To drink or not to drink protein powder? That is the question.
After all—it’s good for you…isn’t it?
- Your trainer says you should drink a protein shake within 30-minutes of training.
- Sarah can’t stop talking about Plexus.
- Your favorite breakfast smoothie recipe calls for a scoop of it.
- And you walk down the supplement aisle at the grocery store—only to find yourself completely overwhelmed with tons of different protein brands claiming, “Perfect Protein,” “Boost Metabolism,” and “Build Lean Muscle.”
Protein powder is one of those “gray” areas of nutrition—some people swear by it, other people swear against it. And, with hundreds of product options on shelves nowadays, there with no one simple answer.
In theory, protein powder seems like a good idea. It’s quick. Easy. And makes smoothies taste like Wendy’s Chocolate Frosty’s. But there are several “fine lines” that most consumers are unaware of when it comes to selecting the right formula for them.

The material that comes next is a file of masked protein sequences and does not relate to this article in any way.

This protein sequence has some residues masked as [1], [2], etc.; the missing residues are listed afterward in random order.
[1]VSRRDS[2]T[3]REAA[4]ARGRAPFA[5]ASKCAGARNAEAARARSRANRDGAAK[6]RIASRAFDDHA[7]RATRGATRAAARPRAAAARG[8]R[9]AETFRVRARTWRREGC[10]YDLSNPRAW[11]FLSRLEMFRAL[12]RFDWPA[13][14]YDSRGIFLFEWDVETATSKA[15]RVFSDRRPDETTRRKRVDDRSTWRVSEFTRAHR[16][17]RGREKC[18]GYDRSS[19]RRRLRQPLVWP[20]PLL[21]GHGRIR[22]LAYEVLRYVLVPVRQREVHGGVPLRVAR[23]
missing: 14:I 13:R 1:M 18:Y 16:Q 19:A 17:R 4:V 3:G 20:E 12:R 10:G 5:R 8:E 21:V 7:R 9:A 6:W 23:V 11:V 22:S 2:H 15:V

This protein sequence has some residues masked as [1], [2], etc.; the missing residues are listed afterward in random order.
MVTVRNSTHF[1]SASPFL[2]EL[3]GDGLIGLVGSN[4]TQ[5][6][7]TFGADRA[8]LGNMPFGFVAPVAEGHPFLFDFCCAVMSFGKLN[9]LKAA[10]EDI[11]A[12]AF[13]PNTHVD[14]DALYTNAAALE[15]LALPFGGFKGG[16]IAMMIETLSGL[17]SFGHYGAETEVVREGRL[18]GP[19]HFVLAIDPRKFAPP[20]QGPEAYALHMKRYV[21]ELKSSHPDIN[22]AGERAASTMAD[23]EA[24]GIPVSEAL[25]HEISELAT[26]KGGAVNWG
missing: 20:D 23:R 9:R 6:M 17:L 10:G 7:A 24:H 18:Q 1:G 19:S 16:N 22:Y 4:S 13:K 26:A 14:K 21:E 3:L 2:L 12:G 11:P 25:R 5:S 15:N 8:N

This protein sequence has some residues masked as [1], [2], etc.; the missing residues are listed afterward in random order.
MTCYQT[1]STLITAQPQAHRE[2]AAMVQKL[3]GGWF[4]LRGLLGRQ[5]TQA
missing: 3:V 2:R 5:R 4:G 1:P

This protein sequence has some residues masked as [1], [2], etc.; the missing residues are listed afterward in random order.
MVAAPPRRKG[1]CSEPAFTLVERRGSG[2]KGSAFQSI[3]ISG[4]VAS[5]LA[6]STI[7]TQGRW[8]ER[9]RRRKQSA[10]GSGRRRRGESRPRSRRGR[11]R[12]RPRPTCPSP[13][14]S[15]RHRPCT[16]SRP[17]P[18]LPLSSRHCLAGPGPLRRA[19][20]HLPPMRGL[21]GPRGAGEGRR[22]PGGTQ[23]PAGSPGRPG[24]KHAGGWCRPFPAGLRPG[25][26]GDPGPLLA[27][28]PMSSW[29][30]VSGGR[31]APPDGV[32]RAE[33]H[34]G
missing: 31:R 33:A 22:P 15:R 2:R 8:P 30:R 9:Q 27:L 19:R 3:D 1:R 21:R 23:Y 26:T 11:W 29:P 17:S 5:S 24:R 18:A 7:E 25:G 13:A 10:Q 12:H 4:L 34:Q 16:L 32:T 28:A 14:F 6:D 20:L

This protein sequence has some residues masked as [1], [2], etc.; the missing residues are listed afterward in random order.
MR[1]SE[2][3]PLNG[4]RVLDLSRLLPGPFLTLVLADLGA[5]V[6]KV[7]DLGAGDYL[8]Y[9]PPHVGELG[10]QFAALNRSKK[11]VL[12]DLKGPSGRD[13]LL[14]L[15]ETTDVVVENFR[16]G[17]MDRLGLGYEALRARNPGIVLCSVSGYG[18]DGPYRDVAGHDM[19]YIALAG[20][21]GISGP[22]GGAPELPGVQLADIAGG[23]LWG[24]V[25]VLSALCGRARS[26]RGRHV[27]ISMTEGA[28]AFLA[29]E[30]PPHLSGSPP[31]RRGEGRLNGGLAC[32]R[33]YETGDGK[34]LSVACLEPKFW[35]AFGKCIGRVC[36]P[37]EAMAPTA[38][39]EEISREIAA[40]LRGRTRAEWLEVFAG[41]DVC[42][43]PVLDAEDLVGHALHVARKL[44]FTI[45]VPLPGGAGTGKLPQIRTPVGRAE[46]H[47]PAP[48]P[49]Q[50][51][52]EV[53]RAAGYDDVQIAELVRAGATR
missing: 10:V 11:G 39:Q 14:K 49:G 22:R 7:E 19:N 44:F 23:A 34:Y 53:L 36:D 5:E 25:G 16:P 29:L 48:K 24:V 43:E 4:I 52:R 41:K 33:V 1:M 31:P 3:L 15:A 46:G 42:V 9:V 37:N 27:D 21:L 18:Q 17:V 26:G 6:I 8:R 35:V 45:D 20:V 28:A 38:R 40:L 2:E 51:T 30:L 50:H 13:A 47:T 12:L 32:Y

Just like no two pancakes are alike (i.e. IHOP Blueberry Pancakes with Aunt Jemima Syrup are different than homemade three-ingredient paleo banana pancakes), not all protein powders are created equal.
Get the facts on How to Choose the Best Clean Protein Powder, as well as my top recommended (gut-loving) protein powder brands on the market to date.
Protein Powder Considerations
Defining “Clean” Powder
For starters, let’s define “clean”—as there are many interpretations of what this word actually means.
Is a food “clean” because its marketing-pitch tells you it’s “clean” (i.e. “Clean,” “Pure,” “Muscle-Building,” “High-in-Protein”) or is a food “clean” because it actually resembles…real food?
Your body was meant to thrive upon real, whole foods. The further away we get from eating foods our bodies were designed to eat, the more (health and digestive) “troubles” we encounter (i.e. leaky gut, inflammation, poor absorption, bloating, indigestible proteins, skin breakouts, allergies, etc.).